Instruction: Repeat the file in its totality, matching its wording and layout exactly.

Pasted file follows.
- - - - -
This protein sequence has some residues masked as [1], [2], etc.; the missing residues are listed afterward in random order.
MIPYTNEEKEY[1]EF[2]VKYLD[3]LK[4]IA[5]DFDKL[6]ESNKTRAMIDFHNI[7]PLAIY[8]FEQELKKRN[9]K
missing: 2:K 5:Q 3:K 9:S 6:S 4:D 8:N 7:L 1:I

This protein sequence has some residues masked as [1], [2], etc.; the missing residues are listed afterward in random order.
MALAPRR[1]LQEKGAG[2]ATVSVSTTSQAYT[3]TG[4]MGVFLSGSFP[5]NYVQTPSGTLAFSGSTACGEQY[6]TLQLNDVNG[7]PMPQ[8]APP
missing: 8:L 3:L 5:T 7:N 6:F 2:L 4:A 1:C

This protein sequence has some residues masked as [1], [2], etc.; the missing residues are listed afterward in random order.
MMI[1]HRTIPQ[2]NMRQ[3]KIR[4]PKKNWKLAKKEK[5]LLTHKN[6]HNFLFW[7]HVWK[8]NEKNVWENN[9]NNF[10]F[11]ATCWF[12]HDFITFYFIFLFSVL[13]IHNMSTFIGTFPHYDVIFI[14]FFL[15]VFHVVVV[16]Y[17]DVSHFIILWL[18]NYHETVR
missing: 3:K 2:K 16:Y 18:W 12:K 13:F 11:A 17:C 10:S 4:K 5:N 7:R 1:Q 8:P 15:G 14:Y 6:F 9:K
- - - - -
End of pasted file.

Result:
This protein sequence has some residues masked as [1], [2], etc.; the missing residues are listed afterward in random order.
MIPYTNEEKEY[1]EF[2]VKYLD[3]LK[4]IA[5]DFDKL[6]ESNKTRAMIDFHNI[7]PLAIY[8]FEQELKKRN[9]K
missing: 2:K 5:Q 3:K 9:S 6:S 4:D 8:N 7:L 1:I

This protein sequence has some residues masked as [1], [2], etc.; the missing residues are listed afterward in random order.
MALAPRR[1]LQEKGAG[2]ATVSVSTTSQAYT[3]TG[4]MGVFLSGSFP[5]NYVQTPSGTLAFSGSTACGEQY[6]TLQLNDVNG[7]PMPQ[8]APP
missing: 8:L 3:L 5:T 7:N 6:F 2:L 4:A 1:C

This protein sequence has some residues masked as [1], [2], etc.; the missing residues are listed afterward in random order.
MMI[1]HRTIPQ[2]NMRQ[3]KIR[4]PKKNWKLAKKEK[5]LLTHKN[6]HNFLFW[7]HVWK[8]NEKNVWENN[9]NNF[10]F[11]ATCWF[12]HDFITFYFIFLFSVL[13]IHNMSTFIGTFPHYDVIFI[14]FFL[15]VFHVVVV[16]Y[17]DVSHFIILWL[18]NYHETVR
missing: 3:K 2:K 16:Y 18:W 12:K 13:F 11:A 17:C 10:S 4:K 5:N 7:R 1:Q 8:P 15:G 14:Y 6:F 9:K